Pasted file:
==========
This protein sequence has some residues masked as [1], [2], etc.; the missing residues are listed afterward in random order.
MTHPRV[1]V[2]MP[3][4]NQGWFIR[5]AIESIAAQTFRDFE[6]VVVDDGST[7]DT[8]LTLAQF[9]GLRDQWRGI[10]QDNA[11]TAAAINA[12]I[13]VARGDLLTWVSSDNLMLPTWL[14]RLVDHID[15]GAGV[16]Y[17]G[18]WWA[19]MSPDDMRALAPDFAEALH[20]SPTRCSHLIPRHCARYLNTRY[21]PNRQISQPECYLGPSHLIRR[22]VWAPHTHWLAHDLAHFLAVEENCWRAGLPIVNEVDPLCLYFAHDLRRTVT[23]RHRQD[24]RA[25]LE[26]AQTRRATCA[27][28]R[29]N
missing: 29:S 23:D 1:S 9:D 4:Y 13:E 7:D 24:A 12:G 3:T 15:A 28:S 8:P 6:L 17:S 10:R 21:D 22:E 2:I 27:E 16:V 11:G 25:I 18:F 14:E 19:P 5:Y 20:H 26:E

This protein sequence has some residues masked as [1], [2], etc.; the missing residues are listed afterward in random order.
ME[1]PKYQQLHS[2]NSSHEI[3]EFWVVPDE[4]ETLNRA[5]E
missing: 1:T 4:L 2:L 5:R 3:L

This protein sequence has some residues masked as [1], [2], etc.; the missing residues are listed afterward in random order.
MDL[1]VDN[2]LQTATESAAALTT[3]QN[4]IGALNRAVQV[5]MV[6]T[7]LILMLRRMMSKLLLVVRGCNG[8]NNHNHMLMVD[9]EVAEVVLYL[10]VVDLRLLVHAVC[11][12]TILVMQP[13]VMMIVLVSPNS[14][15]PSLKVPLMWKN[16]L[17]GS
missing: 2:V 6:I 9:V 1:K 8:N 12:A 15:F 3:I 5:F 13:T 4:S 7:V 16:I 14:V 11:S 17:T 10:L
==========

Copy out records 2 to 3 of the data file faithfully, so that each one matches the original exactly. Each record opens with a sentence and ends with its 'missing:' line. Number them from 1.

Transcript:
This protein sequence has some residues masked as [1], [2], etc.; the missing residues are listed afterward in random order.
ME[1]PKYQQLHS[2]NSSHEI[3]EFWVVPDE[4]ETLNRA[5]E
missing: 1:T 4:L 2:L 5:R 3:L

This protein sequence has some residues masked as [1], [2], etc.; the missing residues are listed afterward in random order.
MDL[1]VDN[2]LQTATESAAALTT[3]QN[4]IGALNRAVQV[5]MV[6]T[7]LILMLRRMMSKLLLVVRGCNG[8]NNHNHMLMVD[9]EVAEVVLYL[10]VVDLRLLVHAVC[11][12]TILVMQP[13]VMMIVLVSPNS[14][15]PSLKVPLMWKN[16]L[17]GS
missing: 2:V 6:I 9:V 1:K 8:N 12:A 15:F 3:I 5:F 13:T 4:S 7:V 16:I 14:V 11:S 17:T 10:L